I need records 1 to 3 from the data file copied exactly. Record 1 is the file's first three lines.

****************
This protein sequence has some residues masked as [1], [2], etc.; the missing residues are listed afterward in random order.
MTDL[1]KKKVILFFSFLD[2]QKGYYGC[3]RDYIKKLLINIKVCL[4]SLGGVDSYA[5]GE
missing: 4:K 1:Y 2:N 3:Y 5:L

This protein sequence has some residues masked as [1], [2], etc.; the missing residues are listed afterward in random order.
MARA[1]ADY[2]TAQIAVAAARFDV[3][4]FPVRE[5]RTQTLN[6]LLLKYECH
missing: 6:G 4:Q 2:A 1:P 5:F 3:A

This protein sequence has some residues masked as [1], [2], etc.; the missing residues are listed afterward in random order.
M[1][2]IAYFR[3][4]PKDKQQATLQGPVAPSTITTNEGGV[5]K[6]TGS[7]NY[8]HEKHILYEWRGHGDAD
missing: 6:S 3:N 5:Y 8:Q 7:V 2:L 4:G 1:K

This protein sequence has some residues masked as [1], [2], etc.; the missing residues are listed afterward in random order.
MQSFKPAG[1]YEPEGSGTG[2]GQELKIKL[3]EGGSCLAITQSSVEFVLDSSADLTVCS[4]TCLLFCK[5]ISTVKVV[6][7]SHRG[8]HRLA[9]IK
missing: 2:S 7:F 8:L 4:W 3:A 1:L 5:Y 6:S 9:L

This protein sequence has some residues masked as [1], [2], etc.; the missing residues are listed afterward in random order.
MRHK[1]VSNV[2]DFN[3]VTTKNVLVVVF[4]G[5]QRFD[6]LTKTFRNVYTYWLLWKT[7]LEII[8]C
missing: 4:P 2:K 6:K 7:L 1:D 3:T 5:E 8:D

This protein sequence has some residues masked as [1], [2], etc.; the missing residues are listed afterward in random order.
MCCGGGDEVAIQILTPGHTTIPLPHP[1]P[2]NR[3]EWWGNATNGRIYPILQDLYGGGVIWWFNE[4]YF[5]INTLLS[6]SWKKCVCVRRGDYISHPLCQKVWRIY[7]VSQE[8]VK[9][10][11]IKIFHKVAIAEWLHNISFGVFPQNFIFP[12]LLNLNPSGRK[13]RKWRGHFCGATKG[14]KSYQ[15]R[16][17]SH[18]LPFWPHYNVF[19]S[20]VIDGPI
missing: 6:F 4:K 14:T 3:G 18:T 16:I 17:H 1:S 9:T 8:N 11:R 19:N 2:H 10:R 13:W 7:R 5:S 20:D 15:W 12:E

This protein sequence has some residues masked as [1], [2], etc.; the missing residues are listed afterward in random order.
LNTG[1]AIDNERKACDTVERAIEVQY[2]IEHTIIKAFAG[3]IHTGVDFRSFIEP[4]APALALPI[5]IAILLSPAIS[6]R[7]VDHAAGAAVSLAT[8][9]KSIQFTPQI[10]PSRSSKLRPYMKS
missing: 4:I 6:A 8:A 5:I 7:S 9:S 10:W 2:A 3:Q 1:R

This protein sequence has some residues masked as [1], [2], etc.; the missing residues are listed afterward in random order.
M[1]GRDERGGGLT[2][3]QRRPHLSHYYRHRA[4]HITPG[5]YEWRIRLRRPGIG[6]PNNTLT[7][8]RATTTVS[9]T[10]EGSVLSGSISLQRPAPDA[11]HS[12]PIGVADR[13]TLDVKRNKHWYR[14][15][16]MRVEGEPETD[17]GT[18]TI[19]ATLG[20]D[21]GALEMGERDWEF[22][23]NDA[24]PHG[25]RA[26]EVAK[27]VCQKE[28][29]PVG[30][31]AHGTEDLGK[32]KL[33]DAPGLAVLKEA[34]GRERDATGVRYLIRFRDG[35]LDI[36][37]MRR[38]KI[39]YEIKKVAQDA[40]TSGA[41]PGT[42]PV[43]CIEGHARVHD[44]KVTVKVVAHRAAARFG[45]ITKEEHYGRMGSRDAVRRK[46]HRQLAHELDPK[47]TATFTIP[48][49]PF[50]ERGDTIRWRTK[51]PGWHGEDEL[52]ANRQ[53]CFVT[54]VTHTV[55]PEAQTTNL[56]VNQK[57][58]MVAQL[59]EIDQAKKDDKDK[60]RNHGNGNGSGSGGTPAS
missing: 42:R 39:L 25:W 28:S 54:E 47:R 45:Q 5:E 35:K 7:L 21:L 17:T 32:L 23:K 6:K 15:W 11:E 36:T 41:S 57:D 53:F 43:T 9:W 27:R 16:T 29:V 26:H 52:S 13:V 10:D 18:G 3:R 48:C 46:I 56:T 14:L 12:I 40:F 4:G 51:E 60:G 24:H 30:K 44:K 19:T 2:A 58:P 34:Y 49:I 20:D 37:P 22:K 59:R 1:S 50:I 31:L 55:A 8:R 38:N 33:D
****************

This protein sequence has some residues masked as [1], [2], etc.; the missing residues are listed afterward in random order.
MTDL[1]KKKVILFFSFLD[2]QKGYYGC[3]RDYIKKLLINIKVCL[4]SLGGVDSYA[5]GE
missing: 4:K 1:Y 2:N 3:Y 5:L

This protein sequence has some residues masked as [1], [2], etc.; the missing residues are listed afterward in random order.
MARA[1]ADY[2]TAQIAVAAARFDV[3][4]FPVRE[5]RTQTLN[6]LLLKYECH
missing: 6:G 4:Q 2:A 1:P 5:F 3:A

This protein sequence has some residues masked as [1], [2], etc.; the missing residues are listed afterward in random order.
M[1][2]IAYFR[3][4]PKDKQQATLQGPVAPSTITTNEGGV[5]K[6]TGS[7]NY[8]HEKHILYEWRGHGDAD
missing: 6:S 3:N 5:Y 8:Q 7:V 2:L 4:G 1:K